Cabling and accessories should be the last of your worries. Bananas are a convenience and not necessary, look here for those cabling needs, I could particularly recommend the Mark Grant Canare analogue cables. The above is not gospel but I hope it is of some help to you.


Standard Member
Mi55ion, many thanks for your reply. :thumbsup:

I am completely new to this stuff so will take my time doing research etc - I wish I did have the money 'burning a hole' as it were! I've not got quite enough saved yet! :(

I will go and have a listen in some other shops if I can, I take it that brands are generally compatible with each other? Or is it best to get the amp and cd from one manufacturer?

One more question before I post in other categories, would I be better going for bookshelf or floorstanding speakers at a given price point, say £150-200? Or would that be personal preference?

Thanks again,


Distinguished Member
You're welcome mate, glad to hear that you'll be taking your time. :thumbsup:

Nothing wrong with mixing and matching, main reason to stay with the same manufacturer would be for aesthetics. As a very general rule for system synergy avoid components that are too similar in characteristics, as an extreme example, if the speakers are known to be 'bright' do not get an amplifier that is also known to be 'bright' especially if it'll go into a room with very little soft furnishing as the sound could become too harsh and quickly fatiguing. Also consider that demo rooms are purpose built and you may not get the same result at home as what you hear in the shop.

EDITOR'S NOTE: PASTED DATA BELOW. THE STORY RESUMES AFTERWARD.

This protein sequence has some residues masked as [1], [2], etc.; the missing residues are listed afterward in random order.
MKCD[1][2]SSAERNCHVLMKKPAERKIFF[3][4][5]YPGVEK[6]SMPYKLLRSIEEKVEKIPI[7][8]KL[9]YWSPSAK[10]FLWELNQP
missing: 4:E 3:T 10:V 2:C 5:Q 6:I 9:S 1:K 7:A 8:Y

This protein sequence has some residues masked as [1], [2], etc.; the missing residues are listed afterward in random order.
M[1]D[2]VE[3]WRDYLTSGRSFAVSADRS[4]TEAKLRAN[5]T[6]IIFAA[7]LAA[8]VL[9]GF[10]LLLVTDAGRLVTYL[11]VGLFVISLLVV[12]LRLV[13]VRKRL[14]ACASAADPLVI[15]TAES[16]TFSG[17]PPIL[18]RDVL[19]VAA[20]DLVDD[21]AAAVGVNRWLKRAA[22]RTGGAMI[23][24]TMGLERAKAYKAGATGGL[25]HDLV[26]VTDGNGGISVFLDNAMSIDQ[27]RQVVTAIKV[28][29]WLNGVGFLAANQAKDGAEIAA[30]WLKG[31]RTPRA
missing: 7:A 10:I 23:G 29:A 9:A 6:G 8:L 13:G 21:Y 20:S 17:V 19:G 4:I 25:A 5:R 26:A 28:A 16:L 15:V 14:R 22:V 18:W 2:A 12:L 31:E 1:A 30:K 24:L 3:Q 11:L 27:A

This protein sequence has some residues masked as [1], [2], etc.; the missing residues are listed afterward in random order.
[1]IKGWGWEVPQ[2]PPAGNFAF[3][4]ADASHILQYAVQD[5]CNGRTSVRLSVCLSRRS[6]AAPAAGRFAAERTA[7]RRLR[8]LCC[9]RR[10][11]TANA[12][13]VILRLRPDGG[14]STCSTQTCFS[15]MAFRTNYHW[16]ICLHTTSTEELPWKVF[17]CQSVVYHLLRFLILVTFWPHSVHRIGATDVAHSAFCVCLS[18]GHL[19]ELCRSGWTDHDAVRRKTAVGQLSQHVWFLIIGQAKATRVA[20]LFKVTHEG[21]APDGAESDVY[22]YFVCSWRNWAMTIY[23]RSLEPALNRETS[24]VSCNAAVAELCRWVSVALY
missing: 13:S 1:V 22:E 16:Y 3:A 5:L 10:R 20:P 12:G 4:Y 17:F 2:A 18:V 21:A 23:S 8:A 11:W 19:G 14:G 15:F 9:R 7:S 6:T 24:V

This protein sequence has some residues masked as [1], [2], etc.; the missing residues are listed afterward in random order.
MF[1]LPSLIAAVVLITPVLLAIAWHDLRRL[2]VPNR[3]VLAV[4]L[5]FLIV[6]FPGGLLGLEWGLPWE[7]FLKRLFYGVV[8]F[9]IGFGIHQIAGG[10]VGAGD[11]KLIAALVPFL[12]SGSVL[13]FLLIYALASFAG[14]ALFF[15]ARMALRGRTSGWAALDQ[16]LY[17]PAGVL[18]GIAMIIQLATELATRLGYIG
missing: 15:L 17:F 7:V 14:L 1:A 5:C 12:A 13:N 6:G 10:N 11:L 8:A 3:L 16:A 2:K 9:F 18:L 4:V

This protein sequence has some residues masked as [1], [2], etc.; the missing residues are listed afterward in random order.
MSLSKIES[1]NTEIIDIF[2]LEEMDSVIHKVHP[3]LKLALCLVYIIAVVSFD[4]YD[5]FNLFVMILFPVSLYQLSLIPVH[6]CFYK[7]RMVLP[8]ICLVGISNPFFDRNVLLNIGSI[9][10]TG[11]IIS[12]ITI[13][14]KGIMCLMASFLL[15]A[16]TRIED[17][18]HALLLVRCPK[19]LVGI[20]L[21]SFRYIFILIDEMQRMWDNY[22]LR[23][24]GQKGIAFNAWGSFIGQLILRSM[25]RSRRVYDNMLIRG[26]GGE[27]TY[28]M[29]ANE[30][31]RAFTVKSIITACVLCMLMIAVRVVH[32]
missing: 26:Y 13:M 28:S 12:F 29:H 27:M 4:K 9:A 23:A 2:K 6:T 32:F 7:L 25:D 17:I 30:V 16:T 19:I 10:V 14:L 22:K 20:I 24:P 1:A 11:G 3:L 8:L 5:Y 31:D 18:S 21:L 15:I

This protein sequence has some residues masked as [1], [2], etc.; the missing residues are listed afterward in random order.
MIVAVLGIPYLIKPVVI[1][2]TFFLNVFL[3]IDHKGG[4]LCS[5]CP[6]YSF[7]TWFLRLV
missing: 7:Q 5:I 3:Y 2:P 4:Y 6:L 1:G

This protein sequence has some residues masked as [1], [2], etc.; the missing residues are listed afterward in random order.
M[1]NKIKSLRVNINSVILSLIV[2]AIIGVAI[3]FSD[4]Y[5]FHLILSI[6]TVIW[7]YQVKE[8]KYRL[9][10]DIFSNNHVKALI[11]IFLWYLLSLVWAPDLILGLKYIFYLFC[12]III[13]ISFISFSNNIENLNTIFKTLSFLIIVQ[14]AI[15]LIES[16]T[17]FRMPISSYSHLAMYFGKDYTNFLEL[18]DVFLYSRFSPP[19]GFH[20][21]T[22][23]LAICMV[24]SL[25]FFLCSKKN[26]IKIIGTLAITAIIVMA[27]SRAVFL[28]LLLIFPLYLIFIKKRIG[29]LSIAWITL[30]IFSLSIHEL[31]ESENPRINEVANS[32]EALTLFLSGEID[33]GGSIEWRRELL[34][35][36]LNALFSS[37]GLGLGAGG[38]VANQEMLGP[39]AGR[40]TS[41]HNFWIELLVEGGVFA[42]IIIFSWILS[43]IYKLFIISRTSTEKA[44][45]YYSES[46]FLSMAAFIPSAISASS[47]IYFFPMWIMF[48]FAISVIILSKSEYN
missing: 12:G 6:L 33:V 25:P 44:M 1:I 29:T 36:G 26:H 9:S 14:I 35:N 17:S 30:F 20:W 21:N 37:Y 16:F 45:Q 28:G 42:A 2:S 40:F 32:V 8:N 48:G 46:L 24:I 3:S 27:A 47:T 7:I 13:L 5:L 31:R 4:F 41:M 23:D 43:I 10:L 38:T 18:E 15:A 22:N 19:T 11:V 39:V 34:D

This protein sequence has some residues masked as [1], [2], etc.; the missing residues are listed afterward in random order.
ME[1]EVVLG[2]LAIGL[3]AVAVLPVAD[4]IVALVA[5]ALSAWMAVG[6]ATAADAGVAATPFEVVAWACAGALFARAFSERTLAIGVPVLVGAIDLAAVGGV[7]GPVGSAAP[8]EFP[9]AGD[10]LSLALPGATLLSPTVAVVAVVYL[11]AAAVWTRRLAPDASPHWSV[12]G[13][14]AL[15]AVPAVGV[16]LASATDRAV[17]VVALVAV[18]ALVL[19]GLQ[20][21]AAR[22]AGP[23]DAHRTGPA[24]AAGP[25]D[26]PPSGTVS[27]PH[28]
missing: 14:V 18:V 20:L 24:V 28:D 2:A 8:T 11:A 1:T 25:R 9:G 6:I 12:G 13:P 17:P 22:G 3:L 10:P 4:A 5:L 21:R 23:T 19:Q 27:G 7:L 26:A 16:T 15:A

As for the speakers, bookshelfs/standmounts definitely at this price and in case I haven't mentioned this already, try to get the speakers right first. ;)


Active Member
Personally the changes I would make are :-

1) Change the amp for an AV amp such as the Denon AVR1907 £200

2) Change the CD player for a DVD player such as the Denon DVD1940 £170

3) Use an optical cable to connect the DVD player and amp together. £20

By using the DVD player for playing CDs you are getting better functionality as it can play DVDs very well. You are also letting the amp perform the digital to analogue conversion.

If you want to spend a little more then getting a better amp might be best. The Denon is good but a better amp will give you support for the new HD audio standards and lots of other features. I like the Oknyo 605 (http://www.richersounds.com/showproduct.php?cda=showproduct&pid=ONKY-TXSR605) and there is an owners thread here you can read if you are interested. It is £400 from richer sounds but I have seen it mentioned elsewhere here for £350.

Basically if the amp is going to be by the TV then personally I see no point in getting anything other than an AV amp. Once you do that the AMP is doing all the audio conversion and any CD player you have is only being used to extract the data off the CD and for navigation. A DVD player will handle that just as well. The Denon 1940 has a mode where it shuts down all the video out circuitry so it is designed as a proper CD player aswell.